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Limitations on Requiring and Requesting the Influenza Vaccination


By Representative Jeremy Thiesfeldt

The debate over the mandatory influenza vaccinations of employees is worthy of a vigorous public airing. Much controversy has been growing nationwide as to the plight of employees, particularly healthcare workers, being dismissed from their jobs due to their refusal to accept such an unwanted intrusion into their personal healthcare decisions.
I fully recognize this argument pits two groups advocating a position based on rights against each other. Employers, primarily healthcare providers, have begun to demand flu vaccinations of employees, with extremely limited exceptions, as a fundamental right of an employer. Individuals who object will fall back on individual liberties with the choice to make their own personal healthcare decisions without the threat of dismissal.
While both arguments have merit, I fall on the side of personal liberty. The history of vaccinations in the US has been one filled with controversy. The strongest argument in favor has been the high degree of effectiveness of many common vaccinations that reaches 90% or higher. The influenza vaccine does not enjoy this success. The Center for Disease Control (CDC) reported that for the 2012-13 season the vaccine had a 38% fail rate. This is consistent with all the evidence from previous years putting the fail rate at anywhere from 30-50%.
Another documented fact is each year individuals nationwide have been severely harmed by submitting to the influenza vaccination, and in some cases death has resulted. The influenza vaccine is easier than ever to obtain. Not long ago, it once required a visit to a doctor, but it now seems to be readily available in many locations. This is not necessarily a bad thing, but it has resulted in the largest proportion of the population in history being vaccinated against the flu.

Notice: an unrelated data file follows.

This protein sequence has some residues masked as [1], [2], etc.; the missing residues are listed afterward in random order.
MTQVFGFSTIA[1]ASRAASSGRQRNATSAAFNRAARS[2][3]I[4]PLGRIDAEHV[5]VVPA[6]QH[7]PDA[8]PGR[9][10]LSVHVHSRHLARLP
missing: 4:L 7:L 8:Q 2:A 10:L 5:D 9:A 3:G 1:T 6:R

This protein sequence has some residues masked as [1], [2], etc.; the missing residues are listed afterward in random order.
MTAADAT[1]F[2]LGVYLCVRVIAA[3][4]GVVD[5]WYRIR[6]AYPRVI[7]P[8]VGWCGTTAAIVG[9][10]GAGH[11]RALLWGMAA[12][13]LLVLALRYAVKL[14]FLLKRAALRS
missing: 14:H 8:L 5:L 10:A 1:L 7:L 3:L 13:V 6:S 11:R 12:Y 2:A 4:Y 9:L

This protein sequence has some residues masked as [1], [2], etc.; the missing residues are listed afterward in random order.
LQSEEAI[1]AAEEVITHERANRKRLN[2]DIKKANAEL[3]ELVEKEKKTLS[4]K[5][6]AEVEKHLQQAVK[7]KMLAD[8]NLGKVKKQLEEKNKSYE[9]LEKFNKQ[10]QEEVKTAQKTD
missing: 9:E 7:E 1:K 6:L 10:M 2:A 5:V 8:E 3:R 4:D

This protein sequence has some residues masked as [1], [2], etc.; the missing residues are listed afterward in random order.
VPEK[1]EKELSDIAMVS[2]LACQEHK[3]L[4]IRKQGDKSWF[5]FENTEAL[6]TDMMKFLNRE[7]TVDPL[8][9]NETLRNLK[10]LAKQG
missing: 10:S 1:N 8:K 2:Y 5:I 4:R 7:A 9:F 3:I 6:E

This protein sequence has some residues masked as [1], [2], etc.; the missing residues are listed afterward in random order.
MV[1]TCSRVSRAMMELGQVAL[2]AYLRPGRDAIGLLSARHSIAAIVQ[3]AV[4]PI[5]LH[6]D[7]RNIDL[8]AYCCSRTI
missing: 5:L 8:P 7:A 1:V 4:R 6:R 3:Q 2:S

Do we have any less incidence of flu because of it? Not appreciably. The largest declines in incidence and deaths from influenza came prior to 1980, which is around the time the flu vaccine became widely used. In fact, a 2005 US National Institute of Health study of over 30 influenza seasons could not find a correlation between increasing vaccination coverage and declining mortality rates in any age group.
The US Occupational Safety and Health Administration (OSHA) recommends against mandatory influenza vaccinations of employees. They state, “At this time, [OSHA believes] there is insufficient evidence for the federal government to promote mandatory influenza vaccination programs that may result in employment termination.”
For those of us concerned with the increasing erosion of personal freedoms, one must pose the question of where does this end? Which will be the next employer to mandate the flu vaccine for its employees? Schools, daycares, restaurants, grocery stores—the list could be endless. What vaccine will be next?
The flu vaccine is different each season. It is an educated guess as to what strains of the virus will be most prevalent in coming months. In spite of best efforts, often these predictions are wrong. Because of these variations, hospitals are already filled with both patients, employees, visitors and varying vendors who have been ineffectively vaccinated.
As is often the case, the financial aspect of this cannot be ignored. I take the word of healthcare professionals and administrators that their overriding concern is for patients under their care. This is as it should be. But everyone should also be aware of the powerful influences that play a role in this as well. Threats of liability have hospital administrators spooked. The requirements of Obamacare will likely eventually push healthcare employers to reach a required plateau of immunizations of their workforce in order to receive certain bonuses or reimbursements. Pharmaceutical corporations have obvious financial interests in the mandate as well.
The solution to this dilemma is for continued work to be done to improve the effectiveness of the flu vaccines. If this is not possible, it is up to the community of health professionals to convince their colleagues that their view is the correct one. It is also clear that those opposed to the vaccine have alternative suggestions for ways to increase immunity that are worthy of exploration.
There is not likely to be a retreat from these mandates once they become fully implemented and entrenched. Qualified, experienced and excellent healthcare workers are being dismissed from their positions or simply quitting to avoid the confrontation. Many are afraid to speak out for fear of retribution. Before we simply start waiving our personal freedoms aside for “communal benefit”, it would be important for us to have this serious discussion in the light of day with all the facts on the table.